Leeds United: Dallas relishing competition for places

Stuart Dallas.Stuart Dallas.
Stuart Dallas.
The signing of Modou Barrow and Alfonso Pedraza was no more of a challenge to Stuart Dallas than Dallas' stroke of brilliance at Blackburn Rovers was to them.

There are wingers queuing up at Leeds United after the arrival of two more on Tuesday, and Wednesday night saw Dallas mark his turf.

The Northern Ireland international has been through troughs this season, with no assists until late December and no league goals before Wednesday’s game at Ewood Park, but his 75th-minute strike – a shot across Blackburn goalkeeper Jason Steele, set up by his control of Liam Bridcutt’s weighted cross – was something for Garry Monk to ponder.

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It brought relief for Dallas after six in-and-out months and a particularly forgettable weekend in London.

Of the players who started at Ewood Park, only Dallas had been part of the side beaten and humiliated by Sutton United in the FA Cup last Sunday but he found his feet again as a late 2-1 win over Blackburn went some way towards redeeming a bad upset.

It is rather Hadi Sacko – substituted after a fleeting contributing to the first half on Wednesday – whose position might be most at risk when Monk picks his team for this weekend’s derby at Huddersfield Town. Barrow and Pedraza are both eligible and available to make their debuts after joining on loan from Villarreal and Swansea City respectively.

“I love a bit of competition,” Dallas said. “It brings the best out of players and maybe last year I didn’t have that.

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“The gaffer’s brought a very good squad together here and everybody has to be at the top of their game. I hope that goal gives me the confidence to push on.”

Monk blamed himself for the defeat at Sutton – only the second time in almost 100 years that Leeds have lost to a non-league club – but the players responsible felt just as contrite.

“It was embarrassing,” Dallas said. “There’s nothing I can stand here and say that would make Sunday better. It shouldn’t have happened

“It’s easy to say we’ll forget about it but it was really disappointing. But you do have to move on and we had put it right (against Blackburn).

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“I know myself that the performance (at Sutton) wasn’t good enough. I’ve played the game over and over in my head and I don’t need somebody telling me it wasn’t good enough. It can be sore when results don’t go your way but in this game you don’t have time to dwell. It won’t be forgotten but we’ll keep moving forward.”

Dallas has been trying to take his own game forward all season, never quite able to progress from a summer in which he appeared at Euro 2016 before missing pre-season, or an injury which held him back in October. But he scored one goal and created another in Leeds’ FA Cup third-round win at Cambridge United last month and his finish lit up a bland game at Blackburn, sparking a frenetic finish which no-one at Ewood Park saw coming.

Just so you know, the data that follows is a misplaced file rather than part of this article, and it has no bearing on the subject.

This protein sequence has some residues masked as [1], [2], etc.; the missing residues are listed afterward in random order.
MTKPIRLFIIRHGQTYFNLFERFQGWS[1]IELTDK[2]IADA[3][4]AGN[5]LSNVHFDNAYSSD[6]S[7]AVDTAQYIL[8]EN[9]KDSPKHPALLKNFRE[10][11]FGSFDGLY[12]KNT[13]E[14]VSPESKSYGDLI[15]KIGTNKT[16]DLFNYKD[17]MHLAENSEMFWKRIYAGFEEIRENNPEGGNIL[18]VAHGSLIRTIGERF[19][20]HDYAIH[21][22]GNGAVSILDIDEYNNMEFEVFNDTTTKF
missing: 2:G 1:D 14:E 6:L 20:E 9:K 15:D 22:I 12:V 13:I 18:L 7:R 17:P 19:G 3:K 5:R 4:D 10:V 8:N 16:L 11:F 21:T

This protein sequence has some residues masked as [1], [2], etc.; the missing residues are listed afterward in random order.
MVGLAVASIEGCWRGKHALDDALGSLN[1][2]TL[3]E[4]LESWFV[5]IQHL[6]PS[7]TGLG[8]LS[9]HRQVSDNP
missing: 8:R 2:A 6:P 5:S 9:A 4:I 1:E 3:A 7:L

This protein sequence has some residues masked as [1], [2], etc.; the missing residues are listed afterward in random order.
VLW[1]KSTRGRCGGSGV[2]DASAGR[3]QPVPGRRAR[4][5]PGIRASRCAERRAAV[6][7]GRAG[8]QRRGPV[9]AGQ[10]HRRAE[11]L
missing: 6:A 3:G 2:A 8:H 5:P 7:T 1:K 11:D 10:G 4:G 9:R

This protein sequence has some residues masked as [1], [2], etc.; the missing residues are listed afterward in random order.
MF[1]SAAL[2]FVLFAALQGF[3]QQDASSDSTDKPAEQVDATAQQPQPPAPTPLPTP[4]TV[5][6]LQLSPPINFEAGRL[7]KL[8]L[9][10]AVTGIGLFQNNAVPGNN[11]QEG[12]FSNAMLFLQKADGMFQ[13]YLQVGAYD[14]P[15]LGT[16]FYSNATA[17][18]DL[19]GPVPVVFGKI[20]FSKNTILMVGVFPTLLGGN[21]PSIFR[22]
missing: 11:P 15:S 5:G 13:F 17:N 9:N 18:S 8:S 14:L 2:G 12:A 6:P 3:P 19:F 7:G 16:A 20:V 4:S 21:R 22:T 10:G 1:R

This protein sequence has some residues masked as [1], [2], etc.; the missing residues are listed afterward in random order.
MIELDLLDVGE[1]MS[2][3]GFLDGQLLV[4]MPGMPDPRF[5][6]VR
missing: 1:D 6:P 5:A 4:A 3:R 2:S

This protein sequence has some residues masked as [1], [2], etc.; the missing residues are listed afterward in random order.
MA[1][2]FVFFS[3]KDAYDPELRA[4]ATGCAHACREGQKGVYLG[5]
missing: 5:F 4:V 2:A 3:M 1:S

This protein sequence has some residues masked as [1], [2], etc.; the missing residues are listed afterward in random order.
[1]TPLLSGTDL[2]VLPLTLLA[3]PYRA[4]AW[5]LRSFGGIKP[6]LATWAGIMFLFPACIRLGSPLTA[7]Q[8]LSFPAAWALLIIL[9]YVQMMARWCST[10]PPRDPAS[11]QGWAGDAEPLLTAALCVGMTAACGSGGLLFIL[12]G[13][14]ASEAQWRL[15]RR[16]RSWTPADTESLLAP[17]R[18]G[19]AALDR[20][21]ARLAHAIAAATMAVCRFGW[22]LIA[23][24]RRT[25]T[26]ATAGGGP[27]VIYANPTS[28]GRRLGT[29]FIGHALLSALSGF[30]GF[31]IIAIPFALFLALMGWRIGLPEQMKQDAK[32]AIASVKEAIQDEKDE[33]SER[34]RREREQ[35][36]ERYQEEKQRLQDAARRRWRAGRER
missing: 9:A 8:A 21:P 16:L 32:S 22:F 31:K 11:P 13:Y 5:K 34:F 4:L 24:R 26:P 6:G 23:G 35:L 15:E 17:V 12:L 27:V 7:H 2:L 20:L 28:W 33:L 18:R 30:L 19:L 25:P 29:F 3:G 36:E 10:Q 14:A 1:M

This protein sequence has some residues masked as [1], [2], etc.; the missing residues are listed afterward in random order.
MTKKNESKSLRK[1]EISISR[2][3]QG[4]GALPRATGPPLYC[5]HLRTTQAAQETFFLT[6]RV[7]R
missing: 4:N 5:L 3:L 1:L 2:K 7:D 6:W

“It’s a relief to get my first league goal,” Dallas admitted. “It’s long overdue and too long if I’m honest. I want to score as much as I can and I know this season hasn’t been my best. I haven’t scored or assisted as much either.

“It’s been frustrating for me and I’m sure it has been for people watching too but I’m my own biggest critic. I’ll keep working hard and hopefully it’s enough to get me on the pitch. If not, I’ll work even harder.

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“A lot of people talked about what I had in the summer but I think it’s an easy excuse to blame it on that. I haven’t been as good as what I can be.”

It took more survival instinct from Monk’s players to dig out Wednesday’s victory with an 88th-minute winner from Pontus Jansson. The centre-back headed home a Pablo Hernandez corner five minutes after Elliott Bennett cancelled out Dallas’ opening goal.

Blackburn are second from bottom in the Championship but Dallas said: “If you take your eye off anything in this league you get punished. A lot of people probably thought when their goal went in, that was it. It was a kick in the teeth to concede so late on and maybe people didn’t think we had it in us to go again. But I’m always confident we’ll get one more good chance when we’ve got players who are able to create something magic. From Pablo’s corner, the big man (Jansson) did what he does best.”

In September, back-to-back league games against Blackburn and Huddersfield – played in the space of four days, as they will be this week – were a critical juncture for Leeds and Monk, a period in which United’s head coach resolved to commit to 4-2-3-1 system and trust his plan. A 1-0 defeat to Huddersfield made up his mind and a 2-1 win over Blackburn ensued.

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Huddersfield were leading the Championship at the time and took pleasure in adding to the woes of a Leeds team who were in the bottom three. Much water under the bridge has left the clubs side by side in the play-off positions, piling importance on Sunday’s derby at the John Smith’s Stadium, but Monk’s players have not forgotten their previous meeting.

“That wasn’t us at our best,” Dallas said. “It is something we’ve talked about and we want to get revenge on anyone who gets one over on us. Huddersfield’s no different.

“First and foremost it’s a derby and we know what it means to the fans. We know how big it is and we obviously want revenge for them coming to our place and turning us over.

“You’ve got to give them credit, they’re up there for a reason, but we’re a good side too and we’ve got nothing to fear. We know how big Sunday is and if that doesn’t give you a lift, nothing else will. We’re in and around the same place in the league. Sunday is massive.”